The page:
Earth & Conservation

2016 Could Set a Record for Billion-Dollar Weather Disasters

The U.S. has already had the second highest number of billion-dollar weather disasters ever, claiming a total of 68 lives and $26.9 billion in damages.

<p>REUTERS/Carlo Allegri<span></span></p>

Okay, so we haven't had any plagues of locusts yet, at least. But 2016 is shaping up as the second-worst year on record when it comes to the number of weather-related catastrophes that have caused at least $1 billion in economic losses.

"Scientists have observed trends in certain types of extreme weather events that are consistent with rising temperatures," Adam Smith, a physical scientist at NOAA's National Centers for Environmental Information, told Seeker. "These include heavy precipitation events, more intense droughts and heat waves. Drought and wildfire risk are increasing as temperatures and evaporation rates rise."

NOAA announced last week that the U.S. had suffered a dozen such disasters this year -- including catastrophic flooding in Louisiana and West Virginia and tornadoes in the Southeast and Plains states -- with nearly $27 billion in damage and 68 fatalities.

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And that was before Hurricane Matthew, which early reports are indicating will be the 13th, adding as much as $4 to $6 billion in losses and killing at least 33 people in the U.S. That would push 2016 to as high as $33 billion and 101 deaths.

That puts 2016 in striking distance of the 2011 record of 16 billion-dollar disasters, the most since the federal government began compiling such data in 1980.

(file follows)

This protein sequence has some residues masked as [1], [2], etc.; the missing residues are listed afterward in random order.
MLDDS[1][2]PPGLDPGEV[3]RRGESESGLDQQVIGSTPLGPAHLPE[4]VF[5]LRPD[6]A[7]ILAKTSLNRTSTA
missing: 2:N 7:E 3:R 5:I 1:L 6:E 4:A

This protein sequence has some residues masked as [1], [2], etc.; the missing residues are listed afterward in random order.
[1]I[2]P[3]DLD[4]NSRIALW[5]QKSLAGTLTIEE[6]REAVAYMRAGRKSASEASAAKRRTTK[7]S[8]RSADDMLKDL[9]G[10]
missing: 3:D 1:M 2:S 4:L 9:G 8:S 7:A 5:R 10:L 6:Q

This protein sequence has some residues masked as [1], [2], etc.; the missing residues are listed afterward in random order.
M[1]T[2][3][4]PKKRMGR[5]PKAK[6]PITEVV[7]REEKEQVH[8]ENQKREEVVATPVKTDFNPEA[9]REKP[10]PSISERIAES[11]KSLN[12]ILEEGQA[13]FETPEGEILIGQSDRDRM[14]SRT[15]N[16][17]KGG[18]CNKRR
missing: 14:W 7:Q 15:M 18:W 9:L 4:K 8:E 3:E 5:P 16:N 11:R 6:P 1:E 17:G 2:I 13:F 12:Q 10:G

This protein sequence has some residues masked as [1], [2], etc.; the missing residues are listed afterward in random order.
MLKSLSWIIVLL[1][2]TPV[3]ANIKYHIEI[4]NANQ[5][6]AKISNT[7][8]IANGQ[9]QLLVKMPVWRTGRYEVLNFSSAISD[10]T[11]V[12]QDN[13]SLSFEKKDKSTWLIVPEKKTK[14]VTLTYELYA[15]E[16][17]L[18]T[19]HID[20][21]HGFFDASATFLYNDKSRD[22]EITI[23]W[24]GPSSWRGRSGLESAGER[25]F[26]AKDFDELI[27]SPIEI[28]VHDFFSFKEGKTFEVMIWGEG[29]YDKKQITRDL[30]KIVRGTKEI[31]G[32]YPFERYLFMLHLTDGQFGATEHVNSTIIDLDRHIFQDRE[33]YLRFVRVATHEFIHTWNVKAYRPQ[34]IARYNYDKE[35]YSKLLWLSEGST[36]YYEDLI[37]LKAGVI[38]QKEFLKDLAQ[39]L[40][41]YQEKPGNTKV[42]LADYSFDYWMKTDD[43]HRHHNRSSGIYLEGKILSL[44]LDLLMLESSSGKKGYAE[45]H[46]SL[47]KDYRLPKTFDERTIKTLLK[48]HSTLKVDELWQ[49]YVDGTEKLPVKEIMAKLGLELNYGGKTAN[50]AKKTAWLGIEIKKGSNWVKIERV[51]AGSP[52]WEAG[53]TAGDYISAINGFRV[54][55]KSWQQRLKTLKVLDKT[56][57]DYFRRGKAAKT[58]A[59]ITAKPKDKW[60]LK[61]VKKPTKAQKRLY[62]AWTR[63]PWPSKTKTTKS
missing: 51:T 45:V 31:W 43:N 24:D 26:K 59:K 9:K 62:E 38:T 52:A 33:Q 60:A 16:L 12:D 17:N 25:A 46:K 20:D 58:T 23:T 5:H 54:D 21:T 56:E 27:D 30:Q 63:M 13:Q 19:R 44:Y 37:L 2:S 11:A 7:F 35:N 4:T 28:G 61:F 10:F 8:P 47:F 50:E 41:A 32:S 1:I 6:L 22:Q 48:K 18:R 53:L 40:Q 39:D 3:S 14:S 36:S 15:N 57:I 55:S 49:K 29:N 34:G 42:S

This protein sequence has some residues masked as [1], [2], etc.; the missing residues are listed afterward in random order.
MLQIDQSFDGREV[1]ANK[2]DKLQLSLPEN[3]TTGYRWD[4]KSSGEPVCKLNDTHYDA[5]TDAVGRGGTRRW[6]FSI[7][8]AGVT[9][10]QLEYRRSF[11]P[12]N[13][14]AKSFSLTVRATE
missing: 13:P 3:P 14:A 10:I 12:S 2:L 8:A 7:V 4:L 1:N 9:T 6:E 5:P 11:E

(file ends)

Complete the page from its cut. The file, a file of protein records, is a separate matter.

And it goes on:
If there's any consolation, it's that 2011-- which featured a $14.4 billion loss from Hurricane Irene and a heat wave that wilted an estimated $12.8 billion in farm crops -- set a total loss record of $70.1 billion that is highly unlikely to be matched. (That said, a single mega-disaster -- such as 2012's Hurricane Sandy, which caused $68.1 million in damages to the East Coast, could push up that total as well.)

NOAA's tabulation of weather-related disasters includes hurricanes and tornado outbreaks, flooding, snowstorms and events such as wildfires, the risk of which is exacerbated by extremely dry weather. The historical dollar amounts are adjusted for inflation.

According to NOAA, the most destructive event so far this year was the catastrophic flooding in Louisiana in August, caused by rainfall in some areas that was so extreme that statisticians say it typically occurs only once every 500 years.

In that event, more than 30,000 people were rescued from the floodwaters that damaged or destroyed over 50,000 homes, 100,000 vehicles and 20,000 businesses.

But perhaps most alarming aspect of these events is the trend line, with the number and impact of disasters steadily climbing over the past 36 years.

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